The wave of poaching devastating central Africa's forest elephant population may see some relief with a new agreement forged by the governments of Gabon and the Central African Republic (CAR) to improve management of CAR's wildlife resources.
The agreement comes after some two dozen elephants were brutally slaughtered at a CAR protected area in early May. The killings took place at Dzanga Bai, a well-known forest clearing in Dzanga-Sangha National Park, which is part of the Sangha Trinational World Heritage Site. These elephants have become the target of criminal gangs, who increasingly trade in blood ivory to fund violent campaigns of political destabilization across the Sahel.
The Wildlife Conservation Society wishes to recognize the outstanding leadership of Gabon president Ali Bongo Ondimba and Michel Djotodia, acting president of the CAR transitional government, in confronting this urgent wildlife emergency and restoring security to Dzanga Bai.
The resolution to this crisis could never have been achieved without the dedicated and heroic efforts of a team of conservationists led by Mike Fay. Fay, a Senior Conservationist with WCS, an Explorer in Residence with the National Geographic Society, and a Senior Adviser to the President of Gabon, has dedicated a good part of his working life to the study and protection of wildlife in Central Africa.
Working with Lee White of the Gabon National Parks Agency, Bas Huijbregts of WWF International, and Richard Ruggiero of the U.S. Fish and Wildlife Service, Fay helped facilitate discussions between presidents Bongo and Djotodia to secure the elephants of Dzanga and all of CAR's parks. At the same time colleagues from the Last Great Ape Association (LAGA) began discussions with the current military authorities in Bayanga, near Dzanga Bai.
Once Djotodia and Ondimba agreed to work together to safeguard the vulnerable elephants, Fay and the Aspinall Foundation's Bryan Curran traveled in a WCS plane to Bayanga and worked directly with the military to ensure security of the elephants, the bai, and the park. Plans are underway to re-equip and re-deploy the ecoguards and return the park to normalcy.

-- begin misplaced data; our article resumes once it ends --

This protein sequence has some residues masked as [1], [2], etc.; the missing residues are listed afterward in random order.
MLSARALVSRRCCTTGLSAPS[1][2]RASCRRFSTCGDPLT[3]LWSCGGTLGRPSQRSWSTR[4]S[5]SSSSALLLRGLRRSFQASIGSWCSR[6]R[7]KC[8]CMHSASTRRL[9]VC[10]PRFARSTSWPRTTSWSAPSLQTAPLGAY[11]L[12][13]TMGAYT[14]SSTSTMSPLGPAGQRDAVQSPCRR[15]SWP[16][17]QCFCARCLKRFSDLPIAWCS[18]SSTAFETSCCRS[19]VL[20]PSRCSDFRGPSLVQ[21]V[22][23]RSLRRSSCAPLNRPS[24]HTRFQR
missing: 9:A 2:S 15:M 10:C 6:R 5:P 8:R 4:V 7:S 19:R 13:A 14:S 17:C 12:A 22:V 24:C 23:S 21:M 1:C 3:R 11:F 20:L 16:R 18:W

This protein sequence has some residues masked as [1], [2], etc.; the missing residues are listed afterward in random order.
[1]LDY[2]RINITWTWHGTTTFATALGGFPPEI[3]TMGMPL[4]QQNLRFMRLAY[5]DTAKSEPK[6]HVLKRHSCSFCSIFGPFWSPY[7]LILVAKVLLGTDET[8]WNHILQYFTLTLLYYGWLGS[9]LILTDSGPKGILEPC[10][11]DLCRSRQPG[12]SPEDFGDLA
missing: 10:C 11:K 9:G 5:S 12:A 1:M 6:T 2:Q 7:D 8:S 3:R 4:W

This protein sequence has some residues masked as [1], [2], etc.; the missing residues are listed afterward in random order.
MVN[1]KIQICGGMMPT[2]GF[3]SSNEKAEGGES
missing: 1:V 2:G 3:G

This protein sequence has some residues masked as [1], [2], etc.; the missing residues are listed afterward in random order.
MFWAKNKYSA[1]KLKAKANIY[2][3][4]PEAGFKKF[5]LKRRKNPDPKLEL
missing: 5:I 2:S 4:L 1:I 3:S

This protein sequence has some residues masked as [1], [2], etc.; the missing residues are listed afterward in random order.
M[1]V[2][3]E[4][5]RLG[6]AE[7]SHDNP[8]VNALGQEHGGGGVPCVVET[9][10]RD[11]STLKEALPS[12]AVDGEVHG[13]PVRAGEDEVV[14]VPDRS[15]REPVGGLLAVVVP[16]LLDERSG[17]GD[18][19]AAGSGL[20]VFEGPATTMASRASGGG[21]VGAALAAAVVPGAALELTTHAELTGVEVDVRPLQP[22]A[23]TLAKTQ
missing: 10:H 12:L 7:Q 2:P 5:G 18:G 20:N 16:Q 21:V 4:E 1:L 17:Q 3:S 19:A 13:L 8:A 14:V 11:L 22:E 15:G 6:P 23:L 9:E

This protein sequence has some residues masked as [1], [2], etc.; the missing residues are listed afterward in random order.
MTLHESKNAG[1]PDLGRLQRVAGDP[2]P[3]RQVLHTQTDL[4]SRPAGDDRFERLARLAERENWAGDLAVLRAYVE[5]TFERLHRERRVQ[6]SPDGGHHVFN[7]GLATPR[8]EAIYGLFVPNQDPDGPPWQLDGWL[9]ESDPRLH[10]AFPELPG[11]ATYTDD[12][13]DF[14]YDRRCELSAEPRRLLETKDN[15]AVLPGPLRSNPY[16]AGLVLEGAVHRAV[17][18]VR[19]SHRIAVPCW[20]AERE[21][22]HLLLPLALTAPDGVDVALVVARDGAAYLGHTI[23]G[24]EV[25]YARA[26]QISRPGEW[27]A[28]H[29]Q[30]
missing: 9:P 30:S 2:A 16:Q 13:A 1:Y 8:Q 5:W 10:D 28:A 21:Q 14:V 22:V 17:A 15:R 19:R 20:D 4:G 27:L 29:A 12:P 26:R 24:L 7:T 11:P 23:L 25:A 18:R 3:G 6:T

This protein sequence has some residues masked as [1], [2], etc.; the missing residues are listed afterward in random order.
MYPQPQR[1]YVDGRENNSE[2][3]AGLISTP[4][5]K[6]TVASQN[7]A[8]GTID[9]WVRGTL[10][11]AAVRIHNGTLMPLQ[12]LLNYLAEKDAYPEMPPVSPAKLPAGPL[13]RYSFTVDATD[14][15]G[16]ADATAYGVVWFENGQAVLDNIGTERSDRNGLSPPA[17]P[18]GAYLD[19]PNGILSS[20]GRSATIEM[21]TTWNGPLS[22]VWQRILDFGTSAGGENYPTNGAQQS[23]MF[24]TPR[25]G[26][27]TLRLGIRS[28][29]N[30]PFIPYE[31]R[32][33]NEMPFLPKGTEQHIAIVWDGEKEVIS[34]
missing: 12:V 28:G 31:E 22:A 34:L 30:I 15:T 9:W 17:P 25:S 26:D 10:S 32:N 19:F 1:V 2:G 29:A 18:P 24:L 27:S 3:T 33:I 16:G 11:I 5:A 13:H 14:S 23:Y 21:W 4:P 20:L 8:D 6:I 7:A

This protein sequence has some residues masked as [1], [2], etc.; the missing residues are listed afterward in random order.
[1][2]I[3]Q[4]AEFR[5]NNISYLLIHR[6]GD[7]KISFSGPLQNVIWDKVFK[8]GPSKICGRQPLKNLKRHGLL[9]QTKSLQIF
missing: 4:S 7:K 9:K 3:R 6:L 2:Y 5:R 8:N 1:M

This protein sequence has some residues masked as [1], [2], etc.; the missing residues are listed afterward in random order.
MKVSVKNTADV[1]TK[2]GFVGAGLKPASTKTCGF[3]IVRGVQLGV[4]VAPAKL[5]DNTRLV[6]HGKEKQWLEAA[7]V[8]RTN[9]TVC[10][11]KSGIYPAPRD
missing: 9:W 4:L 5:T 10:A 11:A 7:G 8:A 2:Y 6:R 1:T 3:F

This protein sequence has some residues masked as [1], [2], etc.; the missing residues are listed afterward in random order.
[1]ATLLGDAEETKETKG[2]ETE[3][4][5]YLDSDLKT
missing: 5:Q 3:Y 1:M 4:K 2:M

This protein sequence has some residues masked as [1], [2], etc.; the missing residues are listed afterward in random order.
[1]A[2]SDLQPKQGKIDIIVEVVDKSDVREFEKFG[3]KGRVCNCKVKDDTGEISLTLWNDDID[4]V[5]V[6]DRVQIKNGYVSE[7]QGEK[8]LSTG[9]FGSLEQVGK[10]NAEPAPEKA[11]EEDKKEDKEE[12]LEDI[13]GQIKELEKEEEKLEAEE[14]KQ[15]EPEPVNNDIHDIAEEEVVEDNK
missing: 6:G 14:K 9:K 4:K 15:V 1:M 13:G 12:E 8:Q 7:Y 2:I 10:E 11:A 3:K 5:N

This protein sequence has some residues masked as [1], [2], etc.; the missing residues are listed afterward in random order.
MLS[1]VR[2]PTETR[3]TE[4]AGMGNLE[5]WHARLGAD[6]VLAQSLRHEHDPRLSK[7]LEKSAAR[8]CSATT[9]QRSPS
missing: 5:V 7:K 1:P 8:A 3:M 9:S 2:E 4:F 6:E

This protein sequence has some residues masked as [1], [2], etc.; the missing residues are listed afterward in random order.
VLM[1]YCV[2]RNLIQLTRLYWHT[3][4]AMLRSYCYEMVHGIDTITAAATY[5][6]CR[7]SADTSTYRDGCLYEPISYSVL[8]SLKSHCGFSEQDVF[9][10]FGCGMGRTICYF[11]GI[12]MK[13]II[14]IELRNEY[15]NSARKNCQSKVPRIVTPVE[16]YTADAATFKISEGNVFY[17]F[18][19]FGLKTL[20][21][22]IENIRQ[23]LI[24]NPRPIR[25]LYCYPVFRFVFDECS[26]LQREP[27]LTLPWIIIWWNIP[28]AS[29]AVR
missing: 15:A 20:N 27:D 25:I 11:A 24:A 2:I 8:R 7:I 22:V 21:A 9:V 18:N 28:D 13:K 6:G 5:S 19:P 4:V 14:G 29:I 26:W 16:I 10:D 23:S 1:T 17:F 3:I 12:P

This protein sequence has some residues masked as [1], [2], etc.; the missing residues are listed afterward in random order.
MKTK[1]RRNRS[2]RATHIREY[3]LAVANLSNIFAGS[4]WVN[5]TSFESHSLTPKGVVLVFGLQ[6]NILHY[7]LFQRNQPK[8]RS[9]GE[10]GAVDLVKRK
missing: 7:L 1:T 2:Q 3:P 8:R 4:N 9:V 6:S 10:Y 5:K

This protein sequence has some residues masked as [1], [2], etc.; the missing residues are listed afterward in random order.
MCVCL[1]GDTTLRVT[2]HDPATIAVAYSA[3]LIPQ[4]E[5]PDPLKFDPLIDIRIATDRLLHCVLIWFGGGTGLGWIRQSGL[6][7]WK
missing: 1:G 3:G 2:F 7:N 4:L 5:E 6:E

WCS and WWF have worked in southwestern CAR since the 1980s when Richard Carroll (now of WWF US), Fay, and Ruggiero helped establish the protected areas. At Dzanga Bai, up to 200 elephants gather daily to reconnect with family members and take advantage of the mineral salts present in the soil. These animals comprise what is considered one of the most important remaining populations of African forest elephants on the continent.
For over two decades, WCS conservation scientist Andrea Turkalo has dedicated herself to their study and protection, completing groundbreaking research on forest elephant language and social relationships and watching over the bai. With the de-escalation in violence at Dzanga Bai, Turkalo and her ex-pat partners hope to return soon to continue their work.
As life in Bayanga resumes some semblance of normality, WCS stands ready to assist the government and people of CAR; our partners in Gabon and the United States; and our long-term partner in Dzanga-Sangha, WWF, in working for a better future for the people and wildlife in central Africa.
Top: Before the recent poaching violence in CAR, hundreds of forest elephants gathered daily at Dzanga Bai. Photo by Cristián Samper.
Image 2: Mike Fay has dedicated a good part of his working life to the study and protection of wildlife in Central Africa. Photo by Julie Larsen Maher/WCS.
Image 3: Forest elephants come together at the Dzanga Bai forest clearing to reconnect with family members dispersed throughout the Dzanga-Sangha National Park. Photo by Andrea Turkalo.
Bottom: WCS President and CEO Cristián Samper visited WCS conservation scientist Andrea Turkalo's research station at Dzanga Bai earlier this spring. Photo by Elizabeth L. Bennett.